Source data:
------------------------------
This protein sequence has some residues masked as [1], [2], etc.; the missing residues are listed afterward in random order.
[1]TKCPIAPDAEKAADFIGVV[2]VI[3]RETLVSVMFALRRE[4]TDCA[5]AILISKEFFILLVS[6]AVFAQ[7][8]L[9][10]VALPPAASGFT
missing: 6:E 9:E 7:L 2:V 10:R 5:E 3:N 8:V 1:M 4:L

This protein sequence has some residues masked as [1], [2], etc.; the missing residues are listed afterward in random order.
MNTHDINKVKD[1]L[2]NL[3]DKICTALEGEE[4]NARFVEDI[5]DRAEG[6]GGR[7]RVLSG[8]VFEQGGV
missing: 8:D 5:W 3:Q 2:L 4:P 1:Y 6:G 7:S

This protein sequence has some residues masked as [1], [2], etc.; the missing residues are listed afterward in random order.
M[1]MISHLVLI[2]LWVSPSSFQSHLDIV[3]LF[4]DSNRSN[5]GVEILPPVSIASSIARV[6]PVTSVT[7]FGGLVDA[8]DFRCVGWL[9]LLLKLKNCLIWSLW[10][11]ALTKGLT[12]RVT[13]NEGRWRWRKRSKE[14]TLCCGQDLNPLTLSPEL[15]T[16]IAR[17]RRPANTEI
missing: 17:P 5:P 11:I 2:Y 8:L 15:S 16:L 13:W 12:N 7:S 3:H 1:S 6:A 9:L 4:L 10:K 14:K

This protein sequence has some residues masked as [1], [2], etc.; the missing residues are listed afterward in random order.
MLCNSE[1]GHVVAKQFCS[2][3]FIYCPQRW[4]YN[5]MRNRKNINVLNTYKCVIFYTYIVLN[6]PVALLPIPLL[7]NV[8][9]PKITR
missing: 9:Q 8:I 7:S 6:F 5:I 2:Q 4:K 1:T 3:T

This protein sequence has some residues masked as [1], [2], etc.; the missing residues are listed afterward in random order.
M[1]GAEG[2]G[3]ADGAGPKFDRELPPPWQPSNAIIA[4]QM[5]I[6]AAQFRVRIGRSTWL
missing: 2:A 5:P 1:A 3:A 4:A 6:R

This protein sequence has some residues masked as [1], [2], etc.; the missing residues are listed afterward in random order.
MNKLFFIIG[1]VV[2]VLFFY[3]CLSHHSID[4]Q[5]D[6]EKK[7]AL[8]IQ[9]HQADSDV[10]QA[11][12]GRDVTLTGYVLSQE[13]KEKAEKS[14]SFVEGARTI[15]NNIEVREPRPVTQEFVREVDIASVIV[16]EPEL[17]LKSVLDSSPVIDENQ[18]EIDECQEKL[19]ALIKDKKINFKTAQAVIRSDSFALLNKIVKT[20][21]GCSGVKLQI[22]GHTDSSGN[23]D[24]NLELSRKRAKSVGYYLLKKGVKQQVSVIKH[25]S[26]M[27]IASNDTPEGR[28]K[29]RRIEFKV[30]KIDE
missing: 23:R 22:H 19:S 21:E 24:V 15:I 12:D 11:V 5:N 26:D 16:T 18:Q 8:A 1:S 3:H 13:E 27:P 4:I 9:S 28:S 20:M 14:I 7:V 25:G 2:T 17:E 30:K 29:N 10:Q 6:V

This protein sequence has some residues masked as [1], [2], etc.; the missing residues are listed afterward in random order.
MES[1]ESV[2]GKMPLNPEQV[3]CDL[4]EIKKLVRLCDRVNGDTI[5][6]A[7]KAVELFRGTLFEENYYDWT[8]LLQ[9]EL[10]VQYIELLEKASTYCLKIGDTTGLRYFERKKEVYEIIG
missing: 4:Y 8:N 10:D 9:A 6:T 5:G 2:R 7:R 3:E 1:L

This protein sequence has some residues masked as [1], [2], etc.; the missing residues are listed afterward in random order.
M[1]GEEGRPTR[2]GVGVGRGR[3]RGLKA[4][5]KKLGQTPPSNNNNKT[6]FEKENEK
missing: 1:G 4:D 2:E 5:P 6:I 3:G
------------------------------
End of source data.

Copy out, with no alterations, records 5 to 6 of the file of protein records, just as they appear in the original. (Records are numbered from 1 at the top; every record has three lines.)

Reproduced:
This protein sequence has some residues masked as [1], [2], etc.; the missing residues are listed afterward in random order.
M[1]GAEG[2]G[3]ADGAGPKFDRELPPPWQPSNAIIA[4]QM[5]I[6]AAQFRVRIGRSTWL
missing: 2:A 5:P 1:A 3:A 4:A 6:R

This protein sequence has some residues masked as [1], [2], etc.; the missing residues are listed afterward in random order.
MNKLFFIIG[1]VV[2]VLFFY[3]CLSHHSID[4]Q[5]D[6]EKK[7]AL[8]IQ[9]HQADSDV[10]QA[11][12]GRDVTLTGYVLSQE[13]KEKAEKS[14]SFVEGARTI[15]NNIEVREPRPVTQEFVREVDIASVIV[16]EPEL[17]LKSVLDSSPVIDENQ[18]EIDECQEKL[19]ALIKDKKINFKTAQAVIRSDSFALLNKIVKT[20][21]GCSGVKLQI[22]GHTDSSGN[23]D[24]NLELSRKRAKSVGYYLLKKGVKQQVSVIKH[25]S[26]M[27]IASNDTPEGR[28]K[29]RRIEFKV[30]KIDE
missing: 23:R 22:H 19:S 21:E 24:V 15:I 12:D 11:V 5:N 26:D 16:T 18:Q 8:A 1:S 3:H 13:E 27:P 4:I 9:S 28:S 20:M 14:I 7:V 25:G 2:T 17:E 30:K 29:N 10:Q 6:V